Twenty years ago, news still took a bit of time to spread across the world. The internet was in its infancy, and niceties like Twitter and my iPhone were still a long, long way off.
So, halfway around the world from Imola in Bowen, the eight-year-old William Dale didn’t hear the awful news until the morning of May 2, when I woke up to the headlines of Channel 9’s old Daybreak news show. It was the lead story.
Ayrton Senna, my hero, was dead.
I remember watching about five seconds of the story, irrationally blurting out to my mum, “I thought that would happen,” before bursting into tears and crying my eyes out for several hours. I don’t really remember stopping. I had a lucky childhood; all my family were happy and healthy then. I was fortunate to have never experienced losing anyone or anything I loved before. I don’t even know how I comprehended what death actually meant.
I just knew that finding out Senna was dead hurt. It hurt a lot, like nothing before. I’d never met him, and never would, but he played a massive part in my childhood. At my parents home still sits a rack, ceiling to floor tall, full of VHS tapes of old motor racing. Most of them feature F1 races where Senna was the star. Other kids had comics or action figures; I had those tapes and my toy cars. They were my tales of exciting adventures, of a superhero in a red suit and a yellow helmet who would come through and win the day. The time he held off Mansell’s Williams to win at Monaco. That incredible drive at Donington. The times he saw off the evil Frenchman (I like and respect you now Alain, honest!).
Usually I’d tape the races and watch them the next day after school, carefully avoiding all the news bulletins. May 2, 1994 was a school holiday, so my awesome mum and dad let me watch the San Marino Grand Prix from the comfort of their bed late on Sunday night. We watched the violent start line crash, the safety car laps that followed, and the restart. Then we watched my hero, now wearing a strange blue and white suit, fly off the track and into the wall. Murray Walker’s grave tones suggested things were quite bad — I’d never heard him talk like that before.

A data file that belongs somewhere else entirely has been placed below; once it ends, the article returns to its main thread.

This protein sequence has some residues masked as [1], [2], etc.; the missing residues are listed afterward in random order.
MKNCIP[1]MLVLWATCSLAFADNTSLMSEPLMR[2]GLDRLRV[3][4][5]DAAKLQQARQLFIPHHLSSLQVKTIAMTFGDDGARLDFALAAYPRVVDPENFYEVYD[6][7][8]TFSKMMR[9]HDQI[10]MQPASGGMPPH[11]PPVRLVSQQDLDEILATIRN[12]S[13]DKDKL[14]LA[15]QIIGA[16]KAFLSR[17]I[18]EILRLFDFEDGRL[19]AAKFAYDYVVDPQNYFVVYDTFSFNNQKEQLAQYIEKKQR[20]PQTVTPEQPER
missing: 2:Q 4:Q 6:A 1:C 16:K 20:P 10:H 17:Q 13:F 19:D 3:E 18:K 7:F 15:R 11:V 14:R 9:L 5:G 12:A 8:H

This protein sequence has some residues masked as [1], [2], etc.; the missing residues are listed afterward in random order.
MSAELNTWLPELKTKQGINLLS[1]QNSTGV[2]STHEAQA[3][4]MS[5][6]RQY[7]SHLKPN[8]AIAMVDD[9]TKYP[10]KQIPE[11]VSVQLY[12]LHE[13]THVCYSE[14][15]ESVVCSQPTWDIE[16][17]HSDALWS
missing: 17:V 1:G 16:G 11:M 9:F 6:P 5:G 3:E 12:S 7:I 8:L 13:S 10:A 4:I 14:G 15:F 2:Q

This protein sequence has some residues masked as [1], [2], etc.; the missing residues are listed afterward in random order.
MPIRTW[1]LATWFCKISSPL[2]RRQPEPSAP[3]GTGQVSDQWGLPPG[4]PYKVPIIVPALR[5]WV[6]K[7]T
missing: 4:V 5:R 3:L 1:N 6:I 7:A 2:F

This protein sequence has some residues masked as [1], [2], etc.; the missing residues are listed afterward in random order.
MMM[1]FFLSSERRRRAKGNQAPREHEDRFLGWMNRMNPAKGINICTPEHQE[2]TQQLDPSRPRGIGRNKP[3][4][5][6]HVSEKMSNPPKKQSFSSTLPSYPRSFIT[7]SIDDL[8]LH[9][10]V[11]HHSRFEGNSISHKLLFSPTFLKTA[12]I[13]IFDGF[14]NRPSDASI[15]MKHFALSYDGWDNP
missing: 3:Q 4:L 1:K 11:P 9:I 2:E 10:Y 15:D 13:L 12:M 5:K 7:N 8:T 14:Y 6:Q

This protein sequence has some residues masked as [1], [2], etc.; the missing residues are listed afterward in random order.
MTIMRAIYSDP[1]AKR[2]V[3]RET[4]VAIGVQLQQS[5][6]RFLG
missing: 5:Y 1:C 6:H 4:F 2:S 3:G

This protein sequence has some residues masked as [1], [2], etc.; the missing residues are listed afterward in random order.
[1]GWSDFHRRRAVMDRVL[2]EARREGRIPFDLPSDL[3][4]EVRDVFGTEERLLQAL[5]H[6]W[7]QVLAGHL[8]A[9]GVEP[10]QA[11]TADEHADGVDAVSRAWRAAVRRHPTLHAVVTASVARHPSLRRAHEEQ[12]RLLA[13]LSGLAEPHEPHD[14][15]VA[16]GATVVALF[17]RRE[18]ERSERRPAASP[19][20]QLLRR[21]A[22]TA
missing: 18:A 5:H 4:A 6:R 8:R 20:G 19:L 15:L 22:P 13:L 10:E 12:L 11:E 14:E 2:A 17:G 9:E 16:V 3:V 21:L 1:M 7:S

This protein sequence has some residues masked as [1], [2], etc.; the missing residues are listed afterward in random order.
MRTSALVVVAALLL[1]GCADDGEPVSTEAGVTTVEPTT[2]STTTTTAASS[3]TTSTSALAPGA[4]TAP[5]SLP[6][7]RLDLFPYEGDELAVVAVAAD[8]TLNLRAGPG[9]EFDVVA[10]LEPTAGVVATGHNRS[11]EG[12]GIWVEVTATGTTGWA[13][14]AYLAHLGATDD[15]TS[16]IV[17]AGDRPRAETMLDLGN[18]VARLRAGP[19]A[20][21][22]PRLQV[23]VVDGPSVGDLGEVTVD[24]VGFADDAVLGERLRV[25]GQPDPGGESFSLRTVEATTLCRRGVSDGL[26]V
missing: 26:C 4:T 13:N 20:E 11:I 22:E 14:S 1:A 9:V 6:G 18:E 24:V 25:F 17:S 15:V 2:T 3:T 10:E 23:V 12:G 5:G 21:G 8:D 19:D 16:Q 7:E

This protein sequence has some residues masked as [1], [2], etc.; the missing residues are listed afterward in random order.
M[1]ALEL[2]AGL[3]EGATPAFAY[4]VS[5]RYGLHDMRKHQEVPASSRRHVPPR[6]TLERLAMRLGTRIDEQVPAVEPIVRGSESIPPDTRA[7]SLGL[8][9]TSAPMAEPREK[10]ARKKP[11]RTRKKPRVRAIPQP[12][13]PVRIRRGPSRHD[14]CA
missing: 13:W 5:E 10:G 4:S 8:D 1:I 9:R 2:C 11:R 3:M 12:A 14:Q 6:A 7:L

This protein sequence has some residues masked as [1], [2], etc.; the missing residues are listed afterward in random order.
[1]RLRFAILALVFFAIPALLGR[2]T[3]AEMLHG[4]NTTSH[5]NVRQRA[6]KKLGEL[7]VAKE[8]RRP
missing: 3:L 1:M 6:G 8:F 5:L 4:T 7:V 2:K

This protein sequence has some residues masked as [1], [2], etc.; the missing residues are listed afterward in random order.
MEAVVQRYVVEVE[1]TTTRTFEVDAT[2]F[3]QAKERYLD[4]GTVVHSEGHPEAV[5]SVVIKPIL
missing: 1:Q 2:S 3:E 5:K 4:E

But I remembered that Ayrton’s good mate Gerhard Berger had survived a similar but fiery crash there a few years before. And anyway, drivers don’t die in Formula 1 anymore, right? That’s something that only happened in the past. Cars were too safe, too strong now to let anything really bad happen. But then again, poor Roland Ratzenberger . But no, this is Senna we’re talking about. Nothing bad could happen to him, surely? Not him, he was the best.
Superheroes always live to fight another day, right? They don’t die.
I managed to stay awake for the restart, where Berger took off into the lead, but was in dreamland well before Michael Schumacher took the chequered flag. Then I woke up. My superhero had died. It’s something that, thankfully, fans of other sports very rarely have to deal with the sudden death of a favourite player, and certainly not on the field of play. I’m not sure it’s something fans of other sports can truly understand. I wouldn’t wish it upon anyone. It’s a truth that virtually all fans of motorsport will eventually learn. Senna’s death, along with Ratzenberger’s, then poor Don Watson’s at Bathurst later that year, was my lesson on the high price my heroes could pay in the line of duty. I didn’t watch a lot of racing for a while.
A scan back through the cabinet at mum and dad’s shows very few tapes from 1994. But slowly I got back into it, especially when Damon Hill won in Spain and Nigel Mansell came in to take over Senna’s old car — dad’s British so we always cheered for his countrymen. But it wasn’t quite the same. I still carried that soft spot for Senna. Later on I came across books — thank you, Hickmott’s newsagency — on Senna that were read cover to cover on an endless loop. I also bought the ‘Senna S’ T-shirt to call my own — I’ve had it 15 years now, it’s seriously tatty but I’m never getting rid of it — and one of those blue ‘Nacional’ hats of his.
I was once on a family holiday in Airlie Beach and there was a massive piece of wall art dedicated to Senna. I burst into tears; mum and dad made sure I got a photo in front of it. Watching Manish Pandey and Asif Kapadia’s amazing feature film Senna — I flew from Townsville to Cairns to see it — was a teary experience. Reading all the Senna stories this week and writing a couple of my own have been tough going. Sorting through pictures, even harder. It keeps reminding me of the day that I woke up and he was gone, never to return, and how much I missed his presence. Even if it was only on the tele every other Sunday night. I can’t imagine what it must be like for the people who actually knew him, the people whose lives he touched in his too-short 34 years on this Earth. My heart goes out to them today.
I still have soft spots for different teams, and I love it when Aussies go well anywhere (get in there Daniel Ricciardo!), but I don’t have any heroes in motorsport anymore.
I still only have one hero, and his name is Ayrton Senna.
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